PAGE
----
Discussion

The current study revealed a number of issues related to the monitoring of physiologic patient parameters in the ICU. Nurses experienced a high number of false alarms, which they attributed to alarm settings not adapted to individual patients and to a lack of knowledge about how to change alarm settings, among other problems.

The nurses in this study emphasized the fact that currently available display technology does not allow them to rapidly integrate individual parameters into a coherent, holistic assessment of the patient. Instead, it forces them to process individual parameters in a piecemeal fashion. This is consistent with the fact that the current data displays were developed using an engineering-based SSSI approach, which provides a single indicator for each individual sensor connected to the patient and makes data integration difficult.

The task of data integration is further complicated by the suboptimal information arrangement on patient monitor displays. Nurses complained about the presence of clutter on monitors. They also expressed a desire for information on physiologic trends, which they do not acquire from currently available monitors because they do not know how to access it.

By far the largest number of complaints about ICU monitor problems fell into the category of usability. In terms of software, nurses mentioned issues of affordance, visibility of functions, accessibility, discriminability of information, and violations of the consistency principle. Also mentioned were issues with current hardware, including a desire for touch screens, easy-access buttons, and clearly displayed alarm status.

These findings strongly suggest that nurses’ information needs in the context of patient monitoring are not being completely met. Currently available monitoring equipment seems not to be based on an analysis of nurses’ information needs. Information, such as event markers and trend data, often is either not available or not easily accessible.

According to COCOM, these findings suggest that competency is not being fully realized when nurses interact with current physiologic data displays, since competency is a function of the combination between information available and the ability to act.

Hollnagel24 has described the levels of control based on several dimensions. Given the limitations identified in our interviews, it is clear that ICU nurses are not being supported optimally in the determination of outcome of an intervention due to a lack of information integration. This situation could be remedied by making available event markers that indicate the timing of an intervention in the context of physiologic trend information. Better integrated information displays would also help. These changes would also increase the likelihood of available plans, since pattern recognition processes would be better supported.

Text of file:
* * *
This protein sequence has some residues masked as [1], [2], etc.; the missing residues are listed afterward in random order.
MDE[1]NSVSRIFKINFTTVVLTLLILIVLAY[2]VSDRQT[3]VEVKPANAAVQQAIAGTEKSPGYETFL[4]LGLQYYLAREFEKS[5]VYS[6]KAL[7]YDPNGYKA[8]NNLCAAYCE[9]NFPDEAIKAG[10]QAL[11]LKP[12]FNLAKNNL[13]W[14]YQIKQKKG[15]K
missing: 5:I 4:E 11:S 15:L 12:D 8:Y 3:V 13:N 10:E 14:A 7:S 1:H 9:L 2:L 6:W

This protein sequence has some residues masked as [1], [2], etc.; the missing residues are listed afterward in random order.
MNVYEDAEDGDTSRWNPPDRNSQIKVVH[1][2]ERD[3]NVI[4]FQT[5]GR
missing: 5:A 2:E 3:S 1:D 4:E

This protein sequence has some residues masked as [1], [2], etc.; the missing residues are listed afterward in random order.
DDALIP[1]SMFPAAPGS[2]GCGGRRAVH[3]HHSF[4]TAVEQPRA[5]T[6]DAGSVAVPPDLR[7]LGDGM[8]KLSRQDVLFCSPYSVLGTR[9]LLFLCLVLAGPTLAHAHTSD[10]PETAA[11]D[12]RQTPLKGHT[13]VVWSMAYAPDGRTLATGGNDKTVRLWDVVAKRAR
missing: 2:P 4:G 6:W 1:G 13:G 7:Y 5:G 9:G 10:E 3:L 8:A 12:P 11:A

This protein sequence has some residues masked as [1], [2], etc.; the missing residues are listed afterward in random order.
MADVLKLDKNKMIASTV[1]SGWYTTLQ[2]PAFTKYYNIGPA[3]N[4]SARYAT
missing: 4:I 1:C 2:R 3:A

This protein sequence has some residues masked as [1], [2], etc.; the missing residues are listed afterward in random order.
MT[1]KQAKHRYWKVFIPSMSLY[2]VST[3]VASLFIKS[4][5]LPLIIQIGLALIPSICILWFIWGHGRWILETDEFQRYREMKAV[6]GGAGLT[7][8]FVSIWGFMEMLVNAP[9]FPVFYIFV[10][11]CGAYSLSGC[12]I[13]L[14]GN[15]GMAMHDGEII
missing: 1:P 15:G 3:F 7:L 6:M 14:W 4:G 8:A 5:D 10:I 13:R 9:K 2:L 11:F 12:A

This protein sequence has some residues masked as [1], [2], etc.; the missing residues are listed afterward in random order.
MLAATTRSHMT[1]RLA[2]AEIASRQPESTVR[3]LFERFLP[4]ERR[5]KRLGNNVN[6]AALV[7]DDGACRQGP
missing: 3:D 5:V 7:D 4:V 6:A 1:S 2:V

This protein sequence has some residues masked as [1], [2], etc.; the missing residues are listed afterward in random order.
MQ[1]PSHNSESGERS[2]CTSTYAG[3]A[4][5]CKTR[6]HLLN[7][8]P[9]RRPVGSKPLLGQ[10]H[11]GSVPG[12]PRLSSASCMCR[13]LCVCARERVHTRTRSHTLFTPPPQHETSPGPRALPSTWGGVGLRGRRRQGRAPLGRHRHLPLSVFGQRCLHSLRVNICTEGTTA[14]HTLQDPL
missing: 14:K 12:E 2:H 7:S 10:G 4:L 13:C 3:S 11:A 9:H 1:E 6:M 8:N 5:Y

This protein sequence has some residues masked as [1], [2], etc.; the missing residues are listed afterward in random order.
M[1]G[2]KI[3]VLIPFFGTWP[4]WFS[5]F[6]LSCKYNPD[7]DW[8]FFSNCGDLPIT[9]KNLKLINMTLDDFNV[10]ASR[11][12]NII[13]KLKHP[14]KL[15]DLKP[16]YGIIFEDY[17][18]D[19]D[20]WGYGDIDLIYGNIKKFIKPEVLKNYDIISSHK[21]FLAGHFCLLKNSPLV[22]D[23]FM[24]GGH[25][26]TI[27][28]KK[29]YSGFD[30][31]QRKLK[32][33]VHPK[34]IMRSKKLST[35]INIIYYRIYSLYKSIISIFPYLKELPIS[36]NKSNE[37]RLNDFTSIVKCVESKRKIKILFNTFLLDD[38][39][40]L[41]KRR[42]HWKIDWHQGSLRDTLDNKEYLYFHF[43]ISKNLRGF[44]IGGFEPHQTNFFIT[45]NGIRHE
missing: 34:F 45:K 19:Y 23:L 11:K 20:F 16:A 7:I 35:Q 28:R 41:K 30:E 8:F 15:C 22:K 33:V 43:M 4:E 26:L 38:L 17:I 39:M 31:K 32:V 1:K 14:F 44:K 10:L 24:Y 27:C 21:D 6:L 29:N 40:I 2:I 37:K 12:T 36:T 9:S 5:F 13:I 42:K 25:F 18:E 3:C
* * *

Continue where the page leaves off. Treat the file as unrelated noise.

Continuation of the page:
It is likely that ICU nurses’ cognitive load is also increased by the requirement that information be gathered piecemeal, thus limiting the number of simultaneous goals that can be represented cognitively at one time. Moreover, because trend information is difficult to access and consequently rarely used, expansion of the event horizon is not supported. Finally, optimizing the feedback that nurses receive would also allow for a more feedback-based mode of execution.

Future development of physiologic monitors should follow the principles of usability outlined by Drews and Westenskow22 among others. It is also important to emphasize that the task of monitoring a patient differs from monitoring a technical system. If approaches from technical system monitoring are blindly applied to patient monitoring, progress is bound to be short-lived. Thus, only careful application of lessons learned from other domains to health care in general and patient monitoring in particular will lead to improved patient safety.

Acknowledgments

This work was funded as part of a grant from Datascope, Inc.

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Footnotes

a

Affordance is a term used in human-computer interaction to describe the quality of an object or environment that allows an individual to perform an action.